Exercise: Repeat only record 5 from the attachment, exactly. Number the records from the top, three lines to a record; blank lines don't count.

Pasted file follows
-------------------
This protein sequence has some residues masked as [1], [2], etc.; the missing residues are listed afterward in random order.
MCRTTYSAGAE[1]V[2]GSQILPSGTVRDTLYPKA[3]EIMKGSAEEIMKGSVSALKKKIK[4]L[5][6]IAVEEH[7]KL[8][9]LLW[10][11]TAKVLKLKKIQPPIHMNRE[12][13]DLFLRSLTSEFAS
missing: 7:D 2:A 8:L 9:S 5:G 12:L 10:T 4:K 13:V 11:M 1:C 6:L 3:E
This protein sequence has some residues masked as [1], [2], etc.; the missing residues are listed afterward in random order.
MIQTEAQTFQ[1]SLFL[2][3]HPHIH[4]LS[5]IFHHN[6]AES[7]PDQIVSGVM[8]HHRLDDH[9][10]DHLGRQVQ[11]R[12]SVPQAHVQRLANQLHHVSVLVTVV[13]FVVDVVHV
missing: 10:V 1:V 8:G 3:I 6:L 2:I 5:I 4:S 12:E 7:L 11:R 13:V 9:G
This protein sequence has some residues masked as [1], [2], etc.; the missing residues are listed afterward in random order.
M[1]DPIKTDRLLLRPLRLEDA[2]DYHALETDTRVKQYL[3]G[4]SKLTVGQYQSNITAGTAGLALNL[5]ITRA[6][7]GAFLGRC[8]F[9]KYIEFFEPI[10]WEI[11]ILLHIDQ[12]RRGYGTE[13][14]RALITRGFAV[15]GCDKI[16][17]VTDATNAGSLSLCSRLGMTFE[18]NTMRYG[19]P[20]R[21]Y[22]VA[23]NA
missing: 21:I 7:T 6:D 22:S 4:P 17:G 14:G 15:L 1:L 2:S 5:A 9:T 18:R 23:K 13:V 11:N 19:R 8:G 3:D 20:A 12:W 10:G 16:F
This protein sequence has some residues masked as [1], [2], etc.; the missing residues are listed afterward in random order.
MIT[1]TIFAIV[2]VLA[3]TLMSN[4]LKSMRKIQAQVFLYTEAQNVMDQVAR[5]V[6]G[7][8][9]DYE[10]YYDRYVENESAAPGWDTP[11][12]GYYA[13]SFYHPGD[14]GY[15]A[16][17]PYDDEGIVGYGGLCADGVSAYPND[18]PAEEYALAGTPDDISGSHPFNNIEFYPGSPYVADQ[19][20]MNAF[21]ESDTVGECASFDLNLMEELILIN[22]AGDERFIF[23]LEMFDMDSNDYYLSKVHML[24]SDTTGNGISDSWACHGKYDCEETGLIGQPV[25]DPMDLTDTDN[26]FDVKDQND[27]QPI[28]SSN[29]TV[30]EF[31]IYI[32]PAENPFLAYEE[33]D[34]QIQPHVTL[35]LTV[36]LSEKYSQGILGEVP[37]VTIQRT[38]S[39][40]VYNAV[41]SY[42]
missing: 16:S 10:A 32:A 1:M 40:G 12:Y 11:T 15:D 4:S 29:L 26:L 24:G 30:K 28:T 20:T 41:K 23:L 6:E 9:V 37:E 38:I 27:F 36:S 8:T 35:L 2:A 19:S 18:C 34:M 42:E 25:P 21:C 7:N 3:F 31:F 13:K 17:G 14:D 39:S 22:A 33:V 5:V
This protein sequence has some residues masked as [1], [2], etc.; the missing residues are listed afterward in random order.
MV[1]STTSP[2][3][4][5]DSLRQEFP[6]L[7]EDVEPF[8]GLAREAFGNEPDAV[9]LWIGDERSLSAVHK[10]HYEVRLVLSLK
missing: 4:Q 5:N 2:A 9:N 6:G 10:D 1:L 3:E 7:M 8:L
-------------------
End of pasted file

This protein sequence has some residues masked as [1], [2], etc.; the missing residues are listed afterward in random order.
MV[1]STTSP[2][3][4][5]DSLRQEFP[6]L[7]EDVEPF[8]GLAREAFGNEPDAV[9]LWIGDERSLSAVHK[10]HYEVRLVLSLK
missing: 4:Q 5:N 2:A 9:N 6:G 10:D 1:L 3:E 7:M 8:L